When you are planning and building your garden pond, there is no magical depth of water in which fish will magically survive. A simple fact however is that a 6” fish will pollute one cubic foot of water much faster than it can pollute two or three cubic feet of water. While waterlilies require surface area, your pond fish require total water volume.

Naturally, you’ve kept the pond water clean and healthy and now it’s August. Feed your fish well so that they will build up strength for the long, cold winter. We suggest feeding then twice a day, and as much food as they will eat in 5 minutes. You’ll need to stop feeding the Koi when water temperatures fall below 55 and Comets very soon thereafter - they can’t digest the food at lower temps! If they seem hungry during “Indian Summer”, you can feed them a little duckweed, cooked spinach, Cheerios, cooked pieces of spaghetti, or a special fall/ winter fish food. Water lettuce, excess oxygenating plants, any old leaves and water hyacinths should be removed in autumn. Pond-zyme might be used at this time also. Tree leaves should be kept or skimmed out regularly. Your filter should be cleaned and operating at peak efficiency.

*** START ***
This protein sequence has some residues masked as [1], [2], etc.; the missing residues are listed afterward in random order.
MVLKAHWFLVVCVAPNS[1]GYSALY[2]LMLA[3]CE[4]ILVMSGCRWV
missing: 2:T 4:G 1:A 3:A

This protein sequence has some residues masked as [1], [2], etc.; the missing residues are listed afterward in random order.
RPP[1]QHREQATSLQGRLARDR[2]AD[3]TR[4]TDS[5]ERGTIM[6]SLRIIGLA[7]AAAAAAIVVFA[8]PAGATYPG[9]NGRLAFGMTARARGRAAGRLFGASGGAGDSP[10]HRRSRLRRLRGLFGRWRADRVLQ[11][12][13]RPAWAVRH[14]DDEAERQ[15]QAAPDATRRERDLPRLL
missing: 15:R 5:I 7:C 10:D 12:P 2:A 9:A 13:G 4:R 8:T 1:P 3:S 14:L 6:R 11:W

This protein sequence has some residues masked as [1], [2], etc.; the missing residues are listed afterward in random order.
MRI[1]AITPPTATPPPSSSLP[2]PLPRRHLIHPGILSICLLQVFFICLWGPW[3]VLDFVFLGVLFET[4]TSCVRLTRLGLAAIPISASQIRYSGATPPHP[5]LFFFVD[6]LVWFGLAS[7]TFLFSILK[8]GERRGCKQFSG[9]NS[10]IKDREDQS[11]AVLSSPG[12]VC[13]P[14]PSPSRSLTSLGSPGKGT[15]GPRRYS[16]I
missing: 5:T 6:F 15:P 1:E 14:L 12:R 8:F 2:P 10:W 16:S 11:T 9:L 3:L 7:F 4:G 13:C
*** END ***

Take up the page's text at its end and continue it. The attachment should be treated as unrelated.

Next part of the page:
It is a great idea to run the filter as long as possible. Some people even run a pump all winter to keep an air exchange going. Without human and/or mechanical intervention, the pond will soon ice over. Ice floats and water is heaviest at 39, so your water temperature is in this range anytime you see ice. But if you “mess with Mother Nature” by circulating the water, you eliminate that nice 39 layer at the bottom of the pool. Elevate the pump on a pedestal at least half way to the surface.

Assuming you have a clean pond and healthy water, you should keep some open surface area to allow toxic gases to escape. This is best achieved by using a pump to aerate the water and using a pond “De-Icer” to help to maintain that bottom layer of warm water. The De-Icer should be unplugged before all the ice is melted to prevent the stress of the fish further with a false Spring.

Fish come out of the winter “run down” and “stressed out” - easy prey for disease and parasites. Feed carefully as noted above at appropriate water temps, but keep and eye out for sickness. Any infected fish should be removed for a salt bath . Medical intervention should only be taken in isolation tanks and/or with the advice of a Veterinarian.

In nature, fish will survive at low stocking densities “naturally”. When fish grow to the extent that they pollute their winter quarters, nature “thins them out”. In either case, a little care and fore-thought go a long way in maintaining a healthy and enjoyable fish population.

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